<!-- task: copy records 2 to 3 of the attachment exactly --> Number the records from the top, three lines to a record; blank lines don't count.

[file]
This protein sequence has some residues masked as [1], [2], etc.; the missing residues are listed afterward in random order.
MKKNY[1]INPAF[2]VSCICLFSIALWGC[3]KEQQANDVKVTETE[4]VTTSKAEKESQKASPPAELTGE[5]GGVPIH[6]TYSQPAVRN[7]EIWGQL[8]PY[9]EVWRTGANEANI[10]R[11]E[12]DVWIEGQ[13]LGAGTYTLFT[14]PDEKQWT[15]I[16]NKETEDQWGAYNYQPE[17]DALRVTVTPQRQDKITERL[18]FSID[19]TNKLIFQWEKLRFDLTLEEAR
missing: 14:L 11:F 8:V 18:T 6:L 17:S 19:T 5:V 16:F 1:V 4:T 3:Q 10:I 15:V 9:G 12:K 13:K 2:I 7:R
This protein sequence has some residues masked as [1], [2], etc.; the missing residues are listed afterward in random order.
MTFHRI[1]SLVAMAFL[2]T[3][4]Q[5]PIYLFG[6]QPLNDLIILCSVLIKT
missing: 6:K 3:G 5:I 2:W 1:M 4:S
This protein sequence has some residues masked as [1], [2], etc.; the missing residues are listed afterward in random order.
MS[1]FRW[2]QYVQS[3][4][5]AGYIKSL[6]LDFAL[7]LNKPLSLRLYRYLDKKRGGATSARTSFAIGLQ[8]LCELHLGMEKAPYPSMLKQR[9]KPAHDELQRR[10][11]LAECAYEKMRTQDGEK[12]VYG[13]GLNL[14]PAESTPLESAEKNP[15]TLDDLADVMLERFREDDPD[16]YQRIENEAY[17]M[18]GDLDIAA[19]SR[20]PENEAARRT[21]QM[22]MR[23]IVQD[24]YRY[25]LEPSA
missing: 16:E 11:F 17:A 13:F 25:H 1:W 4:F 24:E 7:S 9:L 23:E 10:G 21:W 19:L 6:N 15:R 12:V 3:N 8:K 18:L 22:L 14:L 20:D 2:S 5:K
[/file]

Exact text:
This protein sequence has some residues masked as [1], [2], etc.; the missing residues are listed afterward in random order.
MTFHRI[1]SLVAMAFL[2]T[3][4]Q[5]PIYLFG[6]QPLNDLIILCSVLIKT
missing: 6:K 3:G 5:I 2:W 1:M 4:S
This protein sequence has some residues masked as [1], [2], etc.; the missing residues are listed afterward in random order.
MS[1]FRW[2]QYVQS[3][4][5]AGYIKSL[6]LDFAL[7]LNKPLSLRLYRYLDKKRGGATSARTSFAIGLQ[8]LCELHLGMEKAPYPSMLKQR[9]KPAHDELQRR[10][11]LAECAYEKMRTQDGEK[12]VYG[13]GLNL[14]PAESTPLESAEKNP[15]TLDDLADVMLERFREDDPD[16]YQRIENEAY[17]M[18]GDLDIAA[19]SR[20]PENEAARRT[21]QM[22]MR[23]IVQD[24]YRY[25]LEPSA
missing: 16:E 11:F 17:A 13:F 25:H 1:W 4:F 24:E 7:S 9:L 23:E 10:G 21:W 19:L 6:N 15:R 12:V 3:N 8:K 18:L 22:L 14:L 20:D 2:S 5:K